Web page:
• 10. TechniquesError detection means inspecting the data so as to check whether or not data is changed duringthe transmission. An error detection system is needed at the receiver end that should check theincoming data and report the number and type’s errors that define have occurred. The mostcommon technique used for error detection is redundancy.Redundancy  Redundancy is the method in which some extra bits are added to the data so as to check whether the data contain error or not.  These redundant bits are added by the sender and removed by the receiver as soon as the accuracy of the transmission has been determined  These redundant bits are then added to the data and data + redundant bits are transmitted to the receiverTypes 1. Vertical Redundancy check/parity check 2. Longitudinal Redundancy check 3. Cyclic Redundancy check 4. Checksum 10 | P a g e
  • 11. Vertical Redundancy Check/Parity CheckThis method is also known as parity check. In this method, a redundant bit called parity bit isadded to each data unit. This method may include even parity or odd parity. Even paritymeans that total number of 1are even. Odd parity means the total no of 1 are odd.ExampleIf source wants to transmit a data unit 1100111 using even parity to the destination. Thesource will first pass this unit to even parity generator.The parity generator will count the number of 1 in data and will add parity bit. In thisexample, since the number of 1 in data unit is five, the parity generator appends a parity bit 1to this data unit making the total number of 1 even. 1 1 0 0 1 1 1 Even Parity generator 1 (Counts 1 in data) 1 1 0 0 1 1 1 1  VRC can detect all single bit error  It can also detect burst error but only in those cases where number of bits changed is odd.  The major disadvantage of this method is that it is not able to detect burst error if the numbers of bits are even. 11 | P a g e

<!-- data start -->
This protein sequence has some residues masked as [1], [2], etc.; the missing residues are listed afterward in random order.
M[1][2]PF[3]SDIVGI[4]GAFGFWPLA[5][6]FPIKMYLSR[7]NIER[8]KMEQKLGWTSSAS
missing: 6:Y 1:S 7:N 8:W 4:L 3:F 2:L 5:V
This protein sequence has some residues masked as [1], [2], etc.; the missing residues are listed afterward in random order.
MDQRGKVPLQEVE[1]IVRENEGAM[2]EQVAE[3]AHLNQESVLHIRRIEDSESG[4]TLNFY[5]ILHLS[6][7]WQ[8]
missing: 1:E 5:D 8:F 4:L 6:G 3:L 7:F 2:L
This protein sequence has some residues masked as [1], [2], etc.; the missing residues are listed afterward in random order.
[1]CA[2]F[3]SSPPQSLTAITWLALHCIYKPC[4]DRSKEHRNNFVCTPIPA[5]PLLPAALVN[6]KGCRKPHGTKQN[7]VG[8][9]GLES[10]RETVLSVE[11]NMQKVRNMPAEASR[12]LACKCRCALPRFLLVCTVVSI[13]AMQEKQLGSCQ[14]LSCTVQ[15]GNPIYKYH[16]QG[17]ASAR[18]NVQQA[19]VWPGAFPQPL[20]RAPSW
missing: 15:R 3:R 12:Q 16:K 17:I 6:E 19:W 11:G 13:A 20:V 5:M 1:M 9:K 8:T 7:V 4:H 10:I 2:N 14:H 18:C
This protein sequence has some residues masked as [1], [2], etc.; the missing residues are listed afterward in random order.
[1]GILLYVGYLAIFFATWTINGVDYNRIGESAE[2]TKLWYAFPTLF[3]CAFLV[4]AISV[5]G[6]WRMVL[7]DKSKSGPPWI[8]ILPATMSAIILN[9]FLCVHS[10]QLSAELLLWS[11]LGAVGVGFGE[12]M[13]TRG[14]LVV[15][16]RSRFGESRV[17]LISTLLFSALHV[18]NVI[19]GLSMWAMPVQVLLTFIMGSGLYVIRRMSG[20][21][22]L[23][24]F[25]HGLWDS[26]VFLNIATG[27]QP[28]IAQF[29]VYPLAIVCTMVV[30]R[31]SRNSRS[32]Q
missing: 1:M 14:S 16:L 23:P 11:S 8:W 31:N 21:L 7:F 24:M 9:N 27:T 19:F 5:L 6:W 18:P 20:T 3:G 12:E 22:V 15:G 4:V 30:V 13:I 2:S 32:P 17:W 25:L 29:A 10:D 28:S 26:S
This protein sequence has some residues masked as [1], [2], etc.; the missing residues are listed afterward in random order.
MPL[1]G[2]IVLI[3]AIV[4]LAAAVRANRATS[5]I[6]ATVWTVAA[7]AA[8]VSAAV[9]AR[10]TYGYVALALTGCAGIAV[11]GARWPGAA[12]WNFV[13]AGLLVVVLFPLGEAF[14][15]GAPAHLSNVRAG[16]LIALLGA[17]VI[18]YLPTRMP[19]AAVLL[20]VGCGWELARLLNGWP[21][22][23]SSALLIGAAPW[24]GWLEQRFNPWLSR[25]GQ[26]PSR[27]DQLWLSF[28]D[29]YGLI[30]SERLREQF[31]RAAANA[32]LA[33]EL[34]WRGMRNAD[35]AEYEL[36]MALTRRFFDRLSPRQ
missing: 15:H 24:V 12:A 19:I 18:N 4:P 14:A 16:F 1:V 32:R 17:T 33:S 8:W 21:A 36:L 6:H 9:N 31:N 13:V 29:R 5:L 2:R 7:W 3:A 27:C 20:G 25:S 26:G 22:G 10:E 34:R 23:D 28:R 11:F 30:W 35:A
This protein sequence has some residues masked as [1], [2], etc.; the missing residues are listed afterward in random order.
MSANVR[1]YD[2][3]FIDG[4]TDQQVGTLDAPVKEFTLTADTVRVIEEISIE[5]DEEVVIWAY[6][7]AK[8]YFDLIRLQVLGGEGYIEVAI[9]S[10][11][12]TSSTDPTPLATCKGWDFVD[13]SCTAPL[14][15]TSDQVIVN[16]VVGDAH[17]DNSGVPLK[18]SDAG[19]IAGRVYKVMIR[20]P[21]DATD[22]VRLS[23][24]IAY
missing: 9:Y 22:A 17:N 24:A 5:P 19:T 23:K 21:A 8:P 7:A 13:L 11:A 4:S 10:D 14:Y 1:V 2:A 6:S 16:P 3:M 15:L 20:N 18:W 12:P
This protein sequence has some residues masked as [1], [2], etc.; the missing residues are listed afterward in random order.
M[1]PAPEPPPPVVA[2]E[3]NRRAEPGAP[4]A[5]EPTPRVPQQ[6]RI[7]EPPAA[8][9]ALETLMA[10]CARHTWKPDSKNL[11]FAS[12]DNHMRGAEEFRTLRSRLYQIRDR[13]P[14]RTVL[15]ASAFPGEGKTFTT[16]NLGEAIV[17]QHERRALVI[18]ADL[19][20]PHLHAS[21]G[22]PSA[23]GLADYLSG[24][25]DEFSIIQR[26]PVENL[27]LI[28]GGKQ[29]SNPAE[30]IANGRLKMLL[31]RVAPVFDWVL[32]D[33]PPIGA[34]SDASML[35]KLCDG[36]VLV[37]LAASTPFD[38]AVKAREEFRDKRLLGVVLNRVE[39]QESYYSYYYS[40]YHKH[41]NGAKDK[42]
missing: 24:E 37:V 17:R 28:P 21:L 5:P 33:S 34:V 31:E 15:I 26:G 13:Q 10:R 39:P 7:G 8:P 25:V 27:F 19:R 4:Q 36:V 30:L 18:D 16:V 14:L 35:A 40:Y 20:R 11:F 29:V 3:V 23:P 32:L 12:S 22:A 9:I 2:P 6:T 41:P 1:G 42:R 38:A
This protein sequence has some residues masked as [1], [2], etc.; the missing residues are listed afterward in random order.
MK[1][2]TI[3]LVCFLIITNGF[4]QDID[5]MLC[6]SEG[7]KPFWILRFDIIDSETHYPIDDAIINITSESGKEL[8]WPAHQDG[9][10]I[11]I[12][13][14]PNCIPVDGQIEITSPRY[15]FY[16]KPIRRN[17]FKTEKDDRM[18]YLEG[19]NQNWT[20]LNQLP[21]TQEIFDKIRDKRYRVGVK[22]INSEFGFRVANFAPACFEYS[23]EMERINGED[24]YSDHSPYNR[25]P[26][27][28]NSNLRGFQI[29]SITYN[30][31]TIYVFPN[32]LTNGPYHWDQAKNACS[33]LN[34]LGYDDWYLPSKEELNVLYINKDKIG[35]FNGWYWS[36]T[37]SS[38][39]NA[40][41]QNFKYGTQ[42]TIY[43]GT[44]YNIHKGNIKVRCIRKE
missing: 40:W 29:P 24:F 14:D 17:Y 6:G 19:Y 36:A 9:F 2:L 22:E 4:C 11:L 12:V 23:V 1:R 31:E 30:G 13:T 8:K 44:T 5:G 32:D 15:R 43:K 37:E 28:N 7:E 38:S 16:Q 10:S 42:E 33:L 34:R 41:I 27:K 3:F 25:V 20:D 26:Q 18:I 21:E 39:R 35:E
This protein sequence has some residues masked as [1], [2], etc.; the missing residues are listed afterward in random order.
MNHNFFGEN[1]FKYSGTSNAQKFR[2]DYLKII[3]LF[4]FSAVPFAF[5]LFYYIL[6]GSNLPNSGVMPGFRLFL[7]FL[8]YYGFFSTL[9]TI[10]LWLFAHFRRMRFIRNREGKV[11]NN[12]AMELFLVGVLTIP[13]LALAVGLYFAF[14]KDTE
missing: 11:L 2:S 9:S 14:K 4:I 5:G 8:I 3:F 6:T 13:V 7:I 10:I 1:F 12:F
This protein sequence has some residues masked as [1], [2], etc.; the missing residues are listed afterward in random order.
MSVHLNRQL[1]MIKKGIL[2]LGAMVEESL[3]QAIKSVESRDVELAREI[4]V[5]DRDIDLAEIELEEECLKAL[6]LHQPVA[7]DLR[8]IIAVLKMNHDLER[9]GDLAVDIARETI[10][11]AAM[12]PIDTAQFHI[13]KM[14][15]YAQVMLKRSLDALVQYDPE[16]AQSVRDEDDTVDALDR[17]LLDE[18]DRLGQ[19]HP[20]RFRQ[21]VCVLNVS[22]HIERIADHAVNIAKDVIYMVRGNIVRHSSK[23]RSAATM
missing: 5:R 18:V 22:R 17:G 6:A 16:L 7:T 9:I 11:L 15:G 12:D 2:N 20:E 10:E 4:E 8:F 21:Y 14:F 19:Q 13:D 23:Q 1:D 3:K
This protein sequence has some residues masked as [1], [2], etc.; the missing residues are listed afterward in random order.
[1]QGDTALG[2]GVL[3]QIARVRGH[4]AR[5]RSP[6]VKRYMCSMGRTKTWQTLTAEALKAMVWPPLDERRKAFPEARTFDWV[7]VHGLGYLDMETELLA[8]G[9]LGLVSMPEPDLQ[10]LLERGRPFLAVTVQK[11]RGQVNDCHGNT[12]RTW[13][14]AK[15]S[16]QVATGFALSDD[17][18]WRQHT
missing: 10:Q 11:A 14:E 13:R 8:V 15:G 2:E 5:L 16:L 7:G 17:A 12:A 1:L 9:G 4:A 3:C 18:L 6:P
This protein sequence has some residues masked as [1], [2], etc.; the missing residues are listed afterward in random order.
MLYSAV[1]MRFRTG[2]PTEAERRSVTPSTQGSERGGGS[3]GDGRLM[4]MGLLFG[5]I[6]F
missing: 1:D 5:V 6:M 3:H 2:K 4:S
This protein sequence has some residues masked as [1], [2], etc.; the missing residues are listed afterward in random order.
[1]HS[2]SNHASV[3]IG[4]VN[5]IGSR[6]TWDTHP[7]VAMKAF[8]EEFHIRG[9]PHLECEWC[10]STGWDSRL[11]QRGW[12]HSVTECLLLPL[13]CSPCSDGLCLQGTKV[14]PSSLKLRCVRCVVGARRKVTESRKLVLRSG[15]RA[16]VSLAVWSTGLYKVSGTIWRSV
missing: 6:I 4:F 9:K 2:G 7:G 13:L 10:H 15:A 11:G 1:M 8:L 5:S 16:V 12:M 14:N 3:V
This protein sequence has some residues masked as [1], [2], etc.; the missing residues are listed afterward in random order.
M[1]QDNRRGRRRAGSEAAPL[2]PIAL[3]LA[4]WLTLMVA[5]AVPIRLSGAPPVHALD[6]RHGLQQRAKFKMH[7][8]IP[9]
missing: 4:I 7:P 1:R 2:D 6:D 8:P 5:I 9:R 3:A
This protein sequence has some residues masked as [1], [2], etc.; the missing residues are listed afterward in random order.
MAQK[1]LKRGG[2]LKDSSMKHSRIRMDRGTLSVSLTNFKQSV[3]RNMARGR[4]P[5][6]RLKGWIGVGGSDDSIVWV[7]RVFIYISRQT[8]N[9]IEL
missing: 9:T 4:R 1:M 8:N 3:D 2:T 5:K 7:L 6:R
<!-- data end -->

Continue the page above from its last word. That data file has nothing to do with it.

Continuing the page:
• 12. Longitudinal Redundancy Check  In this method block of bits is divided into table or matrix of rows and columns.  In order to detect the error, a redundant row of bits is added to the whole block and this block is transmitted to the receiver.  The receiver uses this redundant row to detect error. After checking the data for errors, receivers accept the data and discard the redundant row of bits. Sender data 11001010 10101010 11001100 11100011 11001010 10101010 11001100 11100011 01001111 11001010 10101010 11001100 11100011 01001111 Receiver data  When this data reaches the destination, receiver uses LRC to detect error in data.  LRC is used to detect burst errors. For e.g. suppose 32 bit data plus LRC that was being transmitted is hit by burst error of length five and some bits are corrupted. 12 | P a g e